By Gloria Barone Rosanio, Arogya World Board Member
It’s often said that a woman’s work is never done. Never has that phrase rung more true than when considering the role of women as caregivers, a topic that was explored March 16 at a side event at the United Nations’ 61st session of the Commission on the Status of Women. The health, economic and social impact of non-communicable diseases (NCDs) on women throughout their lives was the focus of “Women and NCDs: Debunking Myths and Taking Action,” organized by the Taskforce on Women & NCDs and the NCD Alliance in collaboration with UN Women, International Alliance of Women, and Conference of NGOs and supported by Cigna.
Fifty women’s health advocates, policymakers, heads of delegations, leaders, and women from the global business community from around the world took part in the discussion, all united by a common purpose: to reduce the burden of NCDs – including caregiving – on women.
The statistics are staggering. In a 2014 study of 10,000 women worldwide by Arogya World, 50 percent of women said they provide care for someone in the household who suffers from an NCD such as diabetes, cancer or heart disease, and 20 percent said they had to quit their jobs to provide care. Nearly one-quarter of the women said they spend 25 percent of the household income on NCDs, and one in 10 women said that half the family income is spent on NCDs.
At the same time, caregivers tend to put themselves last. Surveys find that women who spend nine or more hours a week caring for an ill or disabled spouse increase their risk of heart disease twofold. Other health effects include elevated blood pressure, poorer immune function and an increased risk of mortality. While women are caring for others, they are neglecting their own health.*
The health and economic burden on women cannot be solved overnight, but there are actions we can all advocate for right now that will help break the cycle of poor health and financial limitations for women caregivers. We need to unite in a global call-to-action and implore world leaders and policymakers to support education and empowerment for all women so they can lead their families towards healthy living and to be able to earn a living.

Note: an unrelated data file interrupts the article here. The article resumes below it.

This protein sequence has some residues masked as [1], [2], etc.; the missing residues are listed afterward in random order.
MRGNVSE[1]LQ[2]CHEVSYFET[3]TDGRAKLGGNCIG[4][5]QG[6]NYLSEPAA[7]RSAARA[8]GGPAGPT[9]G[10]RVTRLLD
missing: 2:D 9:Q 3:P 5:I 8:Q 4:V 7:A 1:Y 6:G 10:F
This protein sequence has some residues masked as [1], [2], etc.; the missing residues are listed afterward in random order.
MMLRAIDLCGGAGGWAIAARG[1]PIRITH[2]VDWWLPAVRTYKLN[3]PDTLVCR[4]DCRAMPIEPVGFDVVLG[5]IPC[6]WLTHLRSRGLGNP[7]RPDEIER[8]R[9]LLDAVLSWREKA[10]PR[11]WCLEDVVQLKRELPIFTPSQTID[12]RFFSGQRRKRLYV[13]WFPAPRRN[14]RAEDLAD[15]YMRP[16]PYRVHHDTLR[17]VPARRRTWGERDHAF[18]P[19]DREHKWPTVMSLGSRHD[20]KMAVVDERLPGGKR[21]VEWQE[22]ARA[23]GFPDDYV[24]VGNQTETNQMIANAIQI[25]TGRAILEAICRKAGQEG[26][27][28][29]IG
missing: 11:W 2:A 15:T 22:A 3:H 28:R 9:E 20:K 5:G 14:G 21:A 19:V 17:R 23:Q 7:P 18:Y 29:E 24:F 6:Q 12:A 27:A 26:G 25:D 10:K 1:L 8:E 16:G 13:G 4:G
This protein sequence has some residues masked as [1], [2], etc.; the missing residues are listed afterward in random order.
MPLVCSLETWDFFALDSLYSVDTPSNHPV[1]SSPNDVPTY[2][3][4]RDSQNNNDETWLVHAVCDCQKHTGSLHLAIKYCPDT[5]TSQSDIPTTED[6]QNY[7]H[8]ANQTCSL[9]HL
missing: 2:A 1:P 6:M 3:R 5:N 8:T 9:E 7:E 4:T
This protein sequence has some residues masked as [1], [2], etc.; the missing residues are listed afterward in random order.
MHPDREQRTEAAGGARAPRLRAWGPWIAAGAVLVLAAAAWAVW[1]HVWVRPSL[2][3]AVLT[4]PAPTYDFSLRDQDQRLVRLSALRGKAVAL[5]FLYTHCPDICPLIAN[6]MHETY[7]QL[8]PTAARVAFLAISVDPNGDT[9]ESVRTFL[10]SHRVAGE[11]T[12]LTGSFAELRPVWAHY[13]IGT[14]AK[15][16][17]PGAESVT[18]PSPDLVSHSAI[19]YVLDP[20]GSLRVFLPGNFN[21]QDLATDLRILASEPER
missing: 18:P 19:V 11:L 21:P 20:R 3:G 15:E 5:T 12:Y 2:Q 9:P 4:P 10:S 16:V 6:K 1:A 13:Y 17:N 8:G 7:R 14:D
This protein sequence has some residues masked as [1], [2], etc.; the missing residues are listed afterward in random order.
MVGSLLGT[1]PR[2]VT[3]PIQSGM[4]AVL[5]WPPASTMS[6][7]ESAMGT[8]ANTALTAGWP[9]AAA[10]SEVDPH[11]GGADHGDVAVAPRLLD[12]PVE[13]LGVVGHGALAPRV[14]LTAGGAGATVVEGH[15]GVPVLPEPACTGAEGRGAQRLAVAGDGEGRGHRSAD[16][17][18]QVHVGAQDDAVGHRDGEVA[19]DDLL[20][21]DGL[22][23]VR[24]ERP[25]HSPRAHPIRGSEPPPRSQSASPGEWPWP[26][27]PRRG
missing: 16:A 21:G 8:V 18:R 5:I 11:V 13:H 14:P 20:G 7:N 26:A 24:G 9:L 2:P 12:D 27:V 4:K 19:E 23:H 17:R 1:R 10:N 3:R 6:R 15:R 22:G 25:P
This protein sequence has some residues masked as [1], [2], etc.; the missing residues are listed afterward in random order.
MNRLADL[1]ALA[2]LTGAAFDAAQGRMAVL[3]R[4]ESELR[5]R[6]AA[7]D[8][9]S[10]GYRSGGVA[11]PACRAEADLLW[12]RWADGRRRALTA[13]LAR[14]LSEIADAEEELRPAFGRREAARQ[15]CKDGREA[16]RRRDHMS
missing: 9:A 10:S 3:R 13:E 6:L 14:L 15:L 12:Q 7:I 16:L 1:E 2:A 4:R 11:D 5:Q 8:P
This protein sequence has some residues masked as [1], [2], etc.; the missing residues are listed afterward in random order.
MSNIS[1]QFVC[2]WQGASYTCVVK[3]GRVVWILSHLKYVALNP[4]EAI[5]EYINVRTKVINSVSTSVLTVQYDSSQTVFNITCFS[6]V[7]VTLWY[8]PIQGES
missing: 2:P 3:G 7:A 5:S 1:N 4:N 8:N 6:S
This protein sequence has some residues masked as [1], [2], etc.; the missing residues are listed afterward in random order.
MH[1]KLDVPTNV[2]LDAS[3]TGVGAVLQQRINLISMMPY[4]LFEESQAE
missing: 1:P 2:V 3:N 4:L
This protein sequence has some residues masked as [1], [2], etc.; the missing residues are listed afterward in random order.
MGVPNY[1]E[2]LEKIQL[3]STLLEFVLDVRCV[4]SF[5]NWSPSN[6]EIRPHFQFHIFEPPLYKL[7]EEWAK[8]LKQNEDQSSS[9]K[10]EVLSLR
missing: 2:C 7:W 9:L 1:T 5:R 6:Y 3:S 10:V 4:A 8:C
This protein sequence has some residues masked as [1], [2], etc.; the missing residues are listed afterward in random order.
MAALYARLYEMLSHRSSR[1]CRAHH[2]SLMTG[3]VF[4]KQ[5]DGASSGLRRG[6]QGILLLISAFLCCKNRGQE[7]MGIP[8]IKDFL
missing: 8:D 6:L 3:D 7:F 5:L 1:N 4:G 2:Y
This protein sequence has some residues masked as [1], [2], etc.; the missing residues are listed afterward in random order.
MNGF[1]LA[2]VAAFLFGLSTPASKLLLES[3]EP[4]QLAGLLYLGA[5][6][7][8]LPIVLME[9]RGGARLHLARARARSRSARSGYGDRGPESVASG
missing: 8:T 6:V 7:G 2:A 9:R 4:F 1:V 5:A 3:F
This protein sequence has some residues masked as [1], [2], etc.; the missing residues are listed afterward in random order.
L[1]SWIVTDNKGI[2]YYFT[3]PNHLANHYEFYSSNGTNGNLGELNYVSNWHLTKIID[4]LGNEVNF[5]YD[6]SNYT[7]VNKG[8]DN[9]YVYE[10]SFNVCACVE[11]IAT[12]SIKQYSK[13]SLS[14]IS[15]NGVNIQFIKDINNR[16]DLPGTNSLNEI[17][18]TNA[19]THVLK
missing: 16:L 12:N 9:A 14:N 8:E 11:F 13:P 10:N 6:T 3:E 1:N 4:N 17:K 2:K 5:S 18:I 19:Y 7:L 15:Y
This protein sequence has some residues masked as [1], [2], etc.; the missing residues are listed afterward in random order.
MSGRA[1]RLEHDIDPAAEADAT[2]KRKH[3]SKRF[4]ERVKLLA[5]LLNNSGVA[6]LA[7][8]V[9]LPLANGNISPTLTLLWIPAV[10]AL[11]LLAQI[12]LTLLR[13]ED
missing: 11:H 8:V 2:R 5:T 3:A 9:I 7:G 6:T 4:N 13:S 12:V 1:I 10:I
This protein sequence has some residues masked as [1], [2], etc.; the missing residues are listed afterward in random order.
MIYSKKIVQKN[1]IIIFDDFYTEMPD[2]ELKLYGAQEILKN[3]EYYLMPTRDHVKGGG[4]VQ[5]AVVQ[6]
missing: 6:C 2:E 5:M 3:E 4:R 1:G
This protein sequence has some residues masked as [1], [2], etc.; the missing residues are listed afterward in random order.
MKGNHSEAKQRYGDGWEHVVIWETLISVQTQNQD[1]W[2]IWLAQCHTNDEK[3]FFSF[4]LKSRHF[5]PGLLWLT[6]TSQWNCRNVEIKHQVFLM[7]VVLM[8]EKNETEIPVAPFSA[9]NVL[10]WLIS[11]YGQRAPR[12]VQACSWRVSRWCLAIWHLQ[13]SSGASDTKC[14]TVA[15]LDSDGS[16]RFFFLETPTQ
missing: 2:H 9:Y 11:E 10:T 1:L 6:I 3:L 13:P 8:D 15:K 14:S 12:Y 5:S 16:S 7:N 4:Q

As daunting as it may sound, there are specific measures that have taken root over the years that have, and will continue, to help women prevent NCDs. Tobacco control, for example, has been significant, and in many countries, the prevalence of smoking is declining slowly.** Salt reduction, as well, has had an impact on reducing blood pressure levels and heart disease. Women play a vital role in cultures where salt is overused, and they take a leadership role at the household level in terms of reducing discretionary salt use.** These, and other proven methods of NCD prevention, must continue and proliferate.
But what about the economic burden on women, the other half of the “health and well-being” equation? The staggering economic impact of NCDs can push women and their families deep into poverty. The burden of caregiving is borne mostly by women. The voices of all women must be heard, and their contributions, whether they work in or outside the home, should count towards their country’s Gross Domestic Product.
This is not an impossible dream. According to the World Bank, over the past 20 years, an increasing number of countries have adopted legislation providing maternity and paternity benefits, enabling workers to meet their responsibilities outside work. More than half of all countries currently offer at least 14 weeks of maternity leave and 48 per cent of countries have provisions for paternity leave.*** With awareness, education and mobilization, this same approach to paid time off can be applied to caregiving. While each country will need to adopt a national standard critical to meeting the health and financial needs of its citizens, meetings such as the March 16 “Women and NCDs” discussion are a vital step in this evolution.
Together, we can shine a light on the issue and we can galvanize leaders and policymakers throughout the world around a common mission: providing better health and economic well-being to all women.